The first task of the UI Engine is to display a UI component as requested by the application. This may involve a request to a server system for combining a rule set for a given mobile communication device, application and screen with content obtained from a third party content provider via an adapter. Alternatively, displaying a UI component may involve processing a message from another mobile communications device locally and determining the subsequent UI component to display via logic local to the mobile communications device. The adapter allows conversion of the native format of the content on the content provider's system to a format suitable for combination with a rule set in order to form a UI component for transmittal to a mobile communication device. The rule set determines what events and data are sent back and when the events and data are sent to the rule interface component when a particular interface element for example a button is asserted by a user.

The second task is to act as an event handler for user inputs which are interpreted and formed into events comprising an application name, screen name, operation name such as a button name and any user input data and either processed locally or sent to a rule interface component in a server system. Once the local logic or rule interface component has interpreted the event a second UI component for display on the mobile communication device is generated, possibly including content from a content provider. Alternatively, if a screen is not required to change, for example when a user has failed to enter an item required before accessing another screen, then the UI Engine may check the UI component comprising a rule set and locally highlight the field that is required before allowing an event to be sent to the rule interface component.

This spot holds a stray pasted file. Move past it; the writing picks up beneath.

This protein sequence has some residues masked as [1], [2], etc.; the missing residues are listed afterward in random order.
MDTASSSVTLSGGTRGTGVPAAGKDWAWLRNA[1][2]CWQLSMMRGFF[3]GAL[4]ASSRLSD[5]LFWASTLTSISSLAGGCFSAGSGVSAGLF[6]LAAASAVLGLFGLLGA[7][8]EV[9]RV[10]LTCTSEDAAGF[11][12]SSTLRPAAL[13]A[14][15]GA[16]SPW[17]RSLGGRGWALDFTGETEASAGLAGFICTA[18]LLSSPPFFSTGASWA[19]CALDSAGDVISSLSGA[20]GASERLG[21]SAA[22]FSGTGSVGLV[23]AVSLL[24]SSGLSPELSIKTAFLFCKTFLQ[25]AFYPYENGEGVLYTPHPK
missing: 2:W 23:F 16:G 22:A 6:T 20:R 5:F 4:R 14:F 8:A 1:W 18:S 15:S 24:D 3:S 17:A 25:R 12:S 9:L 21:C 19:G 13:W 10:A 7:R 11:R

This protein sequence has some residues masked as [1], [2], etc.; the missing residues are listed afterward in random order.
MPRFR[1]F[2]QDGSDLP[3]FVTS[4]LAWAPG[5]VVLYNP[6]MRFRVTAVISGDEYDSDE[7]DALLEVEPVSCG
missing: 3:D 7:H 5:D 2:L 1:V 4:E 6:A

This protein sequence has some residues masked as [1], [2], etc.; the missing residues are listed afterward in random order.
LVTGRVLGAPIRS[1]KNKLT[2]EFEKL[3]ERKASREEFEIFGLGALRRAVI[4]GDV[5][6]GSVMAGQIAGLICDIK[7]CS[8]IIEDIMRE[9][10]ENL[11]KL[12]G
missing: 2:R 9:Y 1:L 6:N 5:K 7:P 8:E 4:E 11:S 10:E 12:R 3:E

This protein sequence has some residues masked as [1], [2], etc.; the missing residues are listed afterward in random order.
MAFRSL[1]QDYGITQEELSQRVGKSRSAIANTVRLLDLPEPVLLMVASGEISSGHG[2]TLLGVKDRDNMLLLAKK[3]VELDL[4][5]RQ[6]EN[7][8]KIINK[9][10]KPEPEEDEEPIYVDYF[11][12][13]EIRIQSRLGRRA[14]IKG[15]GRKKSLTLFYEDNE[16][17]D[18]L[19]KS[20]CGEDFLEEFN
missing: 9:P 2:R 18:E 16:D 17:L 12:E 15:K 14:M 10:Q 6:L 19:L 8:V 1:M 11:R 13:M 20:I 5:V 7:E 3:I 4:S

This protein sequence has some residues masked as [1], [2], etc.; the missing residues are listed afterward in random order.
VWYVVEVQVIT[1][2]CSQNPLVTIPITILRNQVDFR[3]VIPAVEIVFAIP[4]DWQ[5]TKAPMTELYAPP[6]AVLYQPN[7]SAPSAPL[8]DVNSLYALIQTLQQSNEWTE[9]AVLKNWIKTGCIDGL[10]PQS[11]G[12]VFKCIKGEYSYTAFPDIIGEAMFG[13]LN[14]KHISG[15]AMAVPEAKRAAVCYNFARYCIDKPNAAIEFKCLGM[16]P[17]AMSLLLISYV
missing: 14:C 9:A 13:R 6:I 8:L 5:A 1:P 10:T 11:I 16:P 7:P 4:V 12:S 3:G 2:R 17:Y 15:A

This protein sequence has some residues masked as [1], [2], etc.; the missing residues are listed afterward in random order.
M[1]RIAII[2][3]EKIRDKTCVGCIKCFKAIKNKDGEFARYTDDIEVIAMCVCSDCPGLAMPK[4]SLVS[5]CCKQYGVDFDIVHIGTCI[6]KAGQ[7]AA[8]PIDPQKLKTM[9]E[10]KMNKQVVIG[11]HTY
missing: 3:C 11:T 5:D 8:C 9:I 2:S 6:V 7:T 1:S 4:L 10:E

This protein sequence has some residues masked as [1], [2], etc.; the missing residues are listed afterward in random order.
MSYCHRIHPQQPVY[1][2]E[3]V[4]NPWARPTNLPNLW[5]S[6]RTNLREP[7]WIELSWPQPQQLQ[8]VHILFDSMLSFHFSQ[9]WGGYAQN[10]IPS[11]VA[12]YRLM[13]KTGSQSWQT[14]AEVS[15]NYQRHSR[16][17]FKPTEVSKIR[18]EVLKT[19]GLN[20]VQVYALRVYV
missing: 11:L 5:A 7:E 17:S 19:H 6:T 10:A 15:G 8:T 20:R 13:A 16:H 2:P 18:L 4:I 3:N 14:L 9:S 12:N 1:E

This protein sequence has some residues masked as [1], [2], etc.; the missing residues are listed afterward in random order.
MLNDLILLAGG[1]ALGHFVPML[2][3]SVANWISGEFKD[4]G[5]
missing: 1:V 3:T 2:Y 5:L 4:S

Due to the fact that most network speeds between a mobile communication device and a server system are low, UI components and events may be encoded in binary in order to increase the responsiveness of the applications. XML tends to be larger than binary formatted files that encode long text based names such as “<SCREEN_ID>TIMESHEET_APP_SCREEN5</SCREEN_ID>” with 8 bit or 16 bit numbers for example representing a screen identification for example screen ID ‘0101’ (5). In this example the XML entry for screen identification including tags would require 46 bytes to be transmitted while a binary formatted message where one byte is reserved in a particular location in a buffer yields a factor of 46 in reduction of bits sent. This is an enormous advantage when the amount of fields sent is large. As memory is cheap, the XML may be kept as is for debugging purposes or auditing purposes on the server and also encoded into binary blocks for ease of assembly at content insertion time.